Builder’s work on chimney put elderly couple at risk

A roofing contractor has been given a suspended prison sentence after an elderly couple was exposed to deadly fumes when his work on a chimney stack caused a blockage above a gas fire.

John Stanley had been hired to sort out a water leak between a double chimney stack and roof tiles by householders at a property on Black Swan Lane, Luton in August 2011. However, his team’s repair work blocked the chimney above the gas fire, leading to a potentially-dangerous leak of combustion fumes within the property’s loft space.

The incident was investigated by the Health and Safety Executive (HSE), which today (14 July) prosecuted Mr Stanley at Luton Magistrates’ Court.

Magistrates heard that employees of Mr Stanley, 47, from Luton, had dismantled the old double chimney to just below roof tile level, made some repairs to roof timbers and felt, then built a single chimney stack back up.

What they failed to do was check the flue for the gas fire in the property’s back living room was still in full working order. It later emerged that it was this chimney that was blocked by the firm when the stack was rebuilt instead of the chimney of the disused and boarded-up fireplace in the property’s front living room.

The householders only found out about this in November 2012 when they had to call a Gas Safe registered engineer to examine the gas fire, which they were having trouble lighting.

A subsequent investigation by HSE found that the gas fire had been used for over a year with all the fumes going into the loft, over their bedroom, instead of through the flue and chimney – leaving them at serious risk over an extended period of time. A very simple smoke test would have highlighted the issue straight away after completion of the work.

John Stanley, of Hitchin Road, Luton, trading as King Roofing and Durable Plastics, pleaded guilty to a breach of Section 3(2) of the Health and Safety at Work Act 1974. He was given a four-month prison sentence suspended for two years, and ordered to pay £500 compensation to the couple he put at risk.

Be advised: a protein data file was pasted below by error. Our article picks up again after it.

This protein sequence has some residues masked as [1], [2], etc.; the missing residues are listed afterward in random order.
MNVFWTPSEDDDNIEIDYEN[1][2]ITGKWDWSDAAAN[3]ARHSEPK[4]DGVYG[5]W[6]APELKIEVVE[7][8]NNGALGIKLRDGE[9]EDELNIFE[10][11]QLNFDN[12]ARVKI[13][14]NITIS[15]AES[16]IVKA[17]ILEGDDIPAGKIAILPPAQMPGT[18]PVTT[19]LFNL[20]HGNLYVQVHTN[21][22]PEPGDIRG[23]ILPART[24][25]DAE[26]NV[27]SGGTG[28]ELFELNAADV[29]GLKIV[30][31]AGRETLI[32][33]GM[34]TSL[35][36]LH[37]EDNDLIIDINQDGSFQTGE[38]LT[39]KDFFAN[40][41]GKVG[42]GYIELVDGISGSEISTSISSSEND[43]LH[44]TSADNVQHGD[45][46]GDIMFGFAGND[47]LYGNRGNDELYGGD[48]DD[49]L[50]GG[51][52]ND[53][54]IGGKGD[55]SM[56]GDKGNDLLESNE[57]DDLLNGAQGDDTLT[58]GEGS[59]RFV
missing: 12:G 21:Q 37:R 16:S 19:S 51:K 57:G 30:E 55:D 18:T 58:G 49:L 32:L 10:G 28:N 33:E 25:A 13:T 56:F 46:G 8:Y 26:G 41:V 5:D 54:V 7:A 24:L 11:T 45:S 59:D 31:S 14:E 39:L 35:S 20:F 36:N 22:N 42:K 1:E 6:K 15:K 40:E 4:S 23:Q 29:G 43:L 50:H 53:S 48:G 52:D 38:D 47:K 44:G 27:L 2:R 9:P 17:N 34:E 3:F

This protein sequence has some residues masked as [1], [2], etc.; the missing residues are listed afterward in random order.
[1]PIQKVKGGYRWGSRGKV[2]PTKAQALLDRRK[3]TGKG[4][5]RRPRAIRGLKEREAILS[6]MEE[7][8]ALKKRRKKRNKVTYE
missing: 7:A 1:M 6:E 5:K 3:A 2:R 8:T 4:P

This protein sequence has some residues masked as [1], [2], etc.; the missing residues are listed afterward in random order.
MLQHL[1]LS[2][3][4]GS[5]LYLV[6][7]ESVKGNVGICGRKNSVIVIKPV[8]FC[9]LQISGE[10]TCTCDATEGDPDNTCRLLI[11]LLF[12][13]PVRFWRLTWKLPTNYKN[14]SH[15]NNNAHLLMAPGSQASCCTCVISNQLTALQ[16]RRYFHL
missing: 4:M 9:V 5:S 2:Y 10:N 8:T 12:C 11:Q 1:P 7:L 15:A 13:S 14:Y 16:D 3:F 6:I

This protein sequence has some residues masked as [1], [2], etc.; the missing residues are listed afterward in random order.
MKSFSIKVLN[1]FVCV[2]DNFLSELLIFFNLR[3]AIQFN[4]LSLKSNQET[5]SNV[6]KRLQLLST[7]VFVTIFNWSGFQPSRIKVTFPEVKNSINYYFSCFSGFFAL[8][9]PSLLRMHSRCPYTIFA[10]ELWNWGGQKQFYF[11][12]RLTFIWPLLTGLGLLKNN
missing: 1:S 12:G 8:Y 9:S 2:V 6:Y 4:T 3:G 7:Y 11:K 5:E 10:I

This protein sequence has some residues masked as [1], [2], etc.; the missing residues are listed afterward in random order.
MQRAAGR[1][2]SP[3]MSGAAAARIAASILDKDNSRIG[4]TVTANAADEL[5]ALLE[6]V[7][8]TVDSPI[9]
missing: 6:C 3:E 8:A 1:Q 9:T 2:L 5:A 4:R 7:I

Speaking after the hearing, investigating HSE Inspector Robert Meardon said:

“John Stanley’s sub-standard work created an on-going breach and a prolonged risk to the safety of a vulnerable and elderly couple. It cost them a huge amount of unnecessary anxiety and a considerable amount of money to rectify – on top of their savings they had used to pay Mr Stanley for the work.

“When a chimney is the flue for a gas fire, it is a vital part of the gas installation and should only be done by a competent gas engineer on the Gas Safe Register.

“Mr Stanley advertised himself as a specialist roofing contractor, but he was never on the Gas Safe Register and not qualified to carry out gas work. He should have never undertaken this job knowing that a gas fire was linked to the chimney.

“This incident could have resulted in fatalities as gas fire fumes can contain poisonous carbon monoxide, which can kill. It is vital that building contractors are aware of the risks they create and comply with the laws in place to control the risks.”

Russell Kramer, chief executive of Gas Safe Register, added:

“Every Gas Safe registered engineer carries a Gas Safe ID card, which shows who they are and the type of gas appliances they are qualified to work on.

“We always encourage the public to ask for and check the card and if they have any concerns about the safety of work carried out in their home, to speak to us. Every year we investigate thousands of reports of illegal gas work. Call us on 0800 408 5500 or visit our website at

Further information about gas safety can be found online at

 Notes to Editors

  1. The Health and Safety Executive is Britain’s national regulator for workplace health and safety. It aims to reduce work-related death, injury and ill health. It does so through research, information and advice, promoting training, new or revised regulations and codes of practice, and working with local authority partners by inspection, investigation and enforcement.
  2. Section 3(2) of the Health and Safety at Work Act 1974 states: “It shall be the duty of every self-employed person to conduct his undertaking in such a way as to ensure, so far as is reasonably practicable, that he and other persons (not being his employees) who may be affected thereby are not thereby exposed to risks to their health or safety”.
  3. Further HSE news releases are available at

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